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07/10/2007 | Argentina: inflation rise may force unpopular measures

Oxford Analytica Staff

EVENT: The National Statistics Institute (INDEC) is to announce September inflation figures today.

 

SIGNIFICANCE: Although INDEC is expected to announce a month-on-month inflation figure of around 0.7%, private economists put the figure as high as 1.7%. Despite the fact that official statistics appear to show that inflation is slowing, private estimates point to a worrying upward trend, despite the battery of measures employed to keep prices under control.  

ANALYSIS: At a conference in London in mid-September, Argentine Central Bank (BCRA) President Martin Redrado admitted his concern over the pace of Argentine inflation, which has risen by an annual average of 9.4% for the last three years. Although part of the increase was accounted for by factors beyond the government's control -- such as high food prices, whose impact in developing countries is more significant owing to the greater weight of these items in the consumer price index (CPI) -- he also affirmed that the only way to deal with inflation is to coordinate fiscal, monetary and wage policies.  

Growing inflation concerns. These declarations had a substantial impact in the Argentine media and in the government itself:  

.On the one hand, Redrado's speech was interpreted as a kind of self-criticism -- as president of the BCRA, he is responsible for sustaining the value of the currency. However, in recent years the BCRA's main priority has been to prevent nominal appreciation of the currency, at the expense of rapid growth of the monetary base, which rose by 46% in 2006.

.On the other hand, Redrado has been repeatedly identified as one of the candidates to become economy minister if the government's candidate in the October 28 presidential election, Senator Cristina Fernandez de Kirchner, is elected. His words thus also had a political impact, as the mention of inflation has become a virtual taboo in Fernandez de Kirchner's electoral campaign, owing to the government's failure successfully to tackle the issue.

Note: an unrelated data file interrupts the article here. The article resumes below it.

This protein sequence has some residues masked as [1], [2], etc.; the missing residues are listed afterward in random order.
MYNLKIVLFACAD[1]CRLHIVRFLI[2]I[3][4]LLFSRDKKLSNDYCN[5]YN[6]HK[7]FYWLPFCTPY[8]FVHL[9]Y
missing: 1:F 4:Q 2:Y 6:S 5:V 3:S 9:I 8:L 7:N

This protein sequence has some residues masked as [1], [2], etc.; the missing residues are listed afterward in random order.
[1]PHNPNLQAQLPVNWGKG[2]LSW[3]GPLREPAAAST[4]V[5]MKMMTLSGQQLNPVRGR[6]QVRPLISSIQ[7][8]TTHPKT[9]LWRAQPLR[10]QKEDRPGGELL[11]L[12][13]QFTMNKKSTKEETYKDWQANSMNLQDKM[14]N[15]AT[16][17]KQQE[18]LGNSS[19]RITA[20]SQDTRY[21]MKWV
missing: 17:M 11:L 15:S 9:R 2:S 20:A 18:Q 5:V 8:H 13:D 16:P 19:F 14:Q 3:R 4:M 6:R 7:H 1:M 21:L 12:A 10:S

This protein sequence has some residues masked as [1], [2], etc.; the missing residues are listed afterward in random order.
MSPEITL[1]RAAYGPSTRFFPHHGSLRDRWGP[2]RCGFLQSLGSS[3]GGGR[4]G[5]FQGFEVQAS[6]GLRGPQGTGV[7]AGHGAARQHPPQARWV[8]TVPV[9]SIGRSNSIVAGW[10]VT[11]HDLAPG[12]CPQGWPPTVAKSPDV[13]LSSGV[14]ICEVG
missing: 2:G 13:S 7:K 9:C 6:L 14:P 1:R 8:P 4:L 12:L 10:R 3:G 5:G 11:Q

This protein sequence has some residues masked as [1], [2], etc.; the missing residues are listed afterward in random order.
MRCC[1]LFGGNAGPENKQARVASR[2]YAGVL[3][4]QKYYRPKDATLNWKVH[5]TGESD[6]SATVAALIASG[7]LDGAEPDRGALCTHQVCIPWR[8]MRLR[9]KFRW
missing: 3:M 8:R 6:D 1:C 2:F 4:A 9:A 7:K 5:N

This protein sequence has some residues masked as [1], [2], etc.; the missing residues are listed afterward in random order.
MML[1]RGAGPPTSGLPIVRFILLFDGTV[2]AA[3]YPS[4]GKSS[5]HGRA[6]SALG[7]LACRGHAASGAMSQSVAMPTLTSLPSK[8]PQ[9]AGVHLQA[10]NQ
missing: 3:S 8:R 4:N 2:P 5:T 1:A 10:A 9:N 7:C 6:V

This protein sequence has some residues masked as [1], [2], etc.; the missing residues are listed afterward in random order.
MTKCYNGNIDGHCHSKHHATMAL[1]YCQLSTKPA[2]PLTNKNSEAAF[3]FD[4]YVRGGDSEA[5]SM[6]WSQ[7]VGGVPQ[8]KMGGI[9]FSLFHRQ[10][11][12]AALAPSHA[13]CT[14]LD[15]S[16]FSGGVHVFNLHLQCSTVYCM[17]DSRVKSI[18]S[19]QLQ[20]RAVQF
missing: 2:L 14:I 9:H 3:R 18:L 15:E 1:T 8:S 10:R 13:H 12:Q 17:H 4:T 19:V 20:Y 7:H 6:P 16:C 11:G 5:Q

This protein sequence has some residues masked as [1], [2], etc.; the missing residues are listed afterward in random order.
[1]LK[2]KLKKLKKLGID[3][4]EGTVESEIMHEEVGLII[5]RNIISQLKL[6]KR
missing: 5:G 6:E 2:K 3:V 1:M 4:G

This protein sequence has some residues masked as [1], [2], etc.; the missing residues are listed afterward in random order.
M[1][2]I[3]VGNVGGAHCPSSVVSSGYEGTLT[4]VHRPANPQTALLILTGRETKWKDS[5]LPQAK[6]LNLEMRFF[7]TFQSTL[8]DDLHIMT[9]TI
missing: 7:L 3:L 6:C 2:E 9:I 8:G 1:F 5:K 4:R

Slowing inflation?

According to the National Statistics Institute (INDEC), in August 2007 annual inflation reached 8.7%, down from 10.7% in the same month of 2006 and 9.7% in August 2005. During the first eight months of 2007, cumulative inflation reached 5.0%, down from 6.1% and 7.7% in the same periods of 2006 and 2005. Food prices showed the highest increase, with a cumulative increase of 6.7%, followed by household maintenance and equipment (6.4%) and by housing rental and services (6.1%).  

The CPI is subdivided into three components:  

.an index for prices subject to some type of regulation;

.an index for prices of goods affected by seasonal variations; and

.the remainder (denominated "rest of CPI"), which represents underlying inflation.  

The cumulative rise in this last component reached 6.3% in the first eight months of 2007, 1.3 percentage points higher than the overall CPI.  

Unreliable statistics.

However, INDEC's CPI is regarded as misleading, owing to the government's intervention in this agency in early 2007:  

.INDEC's CPI takes into account only inflation in the metropolitan area of Buenos Aires, although the agency also measures inflation at the national level.

.Although there should not be a significant difference between the two indexes, in August, year-on-year inflation in the metropolitan area reached 8.7%, while in the provinces it reached 11.0%  

It is important to note that, prior to the INDEC intervention, the difference between the two estimates was negligible. Moreover, in September, the statistics agency for Mendoza province reported month-on-month inflation of 3.1% for August, while INDEC reported the monthly estimate for that province as 1.5%, adducing methodological differences.